An Urban's Rural View

Laboring to Understand Labor Day

Urban C Lehner
By  Urban C Lehner , Editor Emeritus
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For many Americans, Labor Day is a much-welcomed day off, but its definition as a day to celebrate workers leaves murky what's being honored. (DTN graphic by Nick Scalise)

Anyone who has ever glanced at a dictionary knows that a word can have more than one definition. The English word "labor," for example, evokes work in some contexts ("labor of love") and unions in others ("labor leader").

The American holiday called Labor Day illustrates the word's fluidity. The holiday was created at the urging of labor unions and unions have always played a big role in celebrating it. Their floats are prominent in Labor Day parades.

But the day is about more than the labor movement. A typical definition is the one offered by the U.S. Department of Labor, which calls it "an annual celebration of the social and economic achievements of American workers." (…)

Unions represent some of these workers, but even in organized labor's heyday seven decades ago the unions' share was only 35%. (…). In recent decades, the union-membership rate has declined to less than 11%. (…)

Since the first Monday in September is nigh, it's worth asking, then, which workers we are celebrating on Labor Day. Unionized workers? Workers who do manual labor, union or non-union? Anyone who works, even if they work behind a desk or own the business where they work? To what extent is the labor movement itself being celebrated?

The answer is murky, murky enough that it's possible different Americans are celebrating different things. Labor Day just isn't as sharply defined as Veterans Day or Martin Luther King's birthday.

That's partly because "workers" is almost as malleable a word as "labor." In some contexts, a worker is someone who does manual labor or is a member of the working class. But dictionaries give the word a variety of definitions. Collins English Dictionary's first is "a person, animal or thing that works." (…)

That's broad enough to include farmers, doctors, shopkeepers, journalists, even CEOs. No one, to be sure, believes Labor Day is celebrating CEOs. Some, though, might think the celebration includes farmers, who everyone agrees work hard.

Journalists? There would be arguments about that. Many of us have so much fun that what we do hardly seems like work.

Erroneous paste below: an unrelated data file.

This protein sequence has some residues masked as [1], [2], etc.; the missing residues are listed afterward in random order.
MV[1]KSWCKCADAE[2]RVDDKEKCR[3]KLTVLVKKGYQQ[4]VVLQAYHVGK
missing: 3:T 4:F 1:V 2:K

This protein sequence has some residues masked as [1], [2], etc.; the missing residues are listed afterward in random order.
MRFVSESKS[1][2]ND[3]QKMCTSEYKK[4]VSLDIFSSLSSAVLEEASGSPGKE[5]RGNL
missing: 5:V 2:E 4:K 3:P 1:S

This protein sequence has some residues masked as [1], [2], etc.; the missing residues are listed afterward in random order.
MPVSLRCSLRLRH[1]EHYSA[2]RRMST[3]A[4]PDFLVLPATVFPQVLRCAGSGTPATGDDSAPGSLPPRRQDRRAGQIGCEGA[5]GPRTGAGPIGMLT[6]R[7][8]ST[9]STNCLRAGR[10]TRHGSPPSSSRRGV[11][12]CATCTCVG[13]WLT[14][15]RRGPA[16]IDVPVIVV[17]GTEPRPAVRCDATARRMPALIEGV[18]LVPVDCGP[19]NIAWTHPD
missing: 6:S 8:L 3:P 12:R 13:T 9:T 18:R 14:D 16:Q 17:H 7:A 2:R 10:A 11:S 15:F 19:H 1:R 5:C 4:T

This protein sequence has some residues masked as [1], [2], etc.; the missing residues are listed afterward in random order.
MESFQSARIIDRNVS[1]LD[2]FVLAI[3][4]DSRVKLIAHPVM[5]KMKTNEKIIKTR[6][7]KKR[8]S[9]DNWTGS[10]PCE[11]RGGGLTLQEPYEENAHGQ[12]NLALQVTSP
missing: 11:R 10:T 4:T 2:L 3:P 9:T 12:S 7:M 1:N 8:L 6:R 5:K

May Day is the Labor Day equivalent in countries with strong left-wing political parties. Though celebrated on May 1, it was inspired by the May 4, 1886, Haymarket Riot in Chicago, a labor protest that ended in bloodshed. Why, you might ask, is May Day not an American holiday if its catalyst was an American incident?

When Congress took up legislation to establish Labor Day eight years after Haymarket, President Grover Cleveland specifically wanted to disassociate the new holiday from May Day. Hence the September date. The conservative Democratic president feared May Day celebrations strengthened the hands of Communists and Socialists.

(Congress passed the legislation establishing the holiday that year, 1894, but gave the day off only to federal workers. Today's Labor Day is a day off for everyone because all 50 states have declared it a public holiday.)

Even at the outset, then, there was murkiness about the meaning of Labor Day. Back then factory workers and organized labor were at the center of it. But the powers that be didn't want it to be a reminder of workers' struggles for higher wages and better working conditions, a la Haymarket.

Also from the beginning, unions have been controversial, which probably affects how many Americans view Labor Day. Personally, I will always be grateful to the United Auto Workers for the three summers I spent working in UAW factories, whose generous wages paid for my University of Michigan education.

I was less enthusiastic, even then, about the union's work rules, which I felt sometimes needlessly impaired productivity. That feeling was reinforced in the 1980s when I visited Japanese auto plants and saw the productivity benefits of less intrusive work rules.

By making the day about workers, undefined, it's almost as if the country has been deliberately imprecise to avoid controversy. Imprecision lets each American define what the day is about.

Unfortunately, because of the vagueness, some Americans don't celebrate much of anything on the first Monday in September.

For many children, it just marks the end of the summer and return to school -- the resumption of their educational labor. For many adults, it's just a day off, a holiday that might be better called Un-Labor Day.

On Labor Day I honor workers, broadly defined, and tip my hat to unions even though my feelings about them are mixed. However you celebrate Labor Day, I wish you a happy one.

Urban Lehner can be reached at


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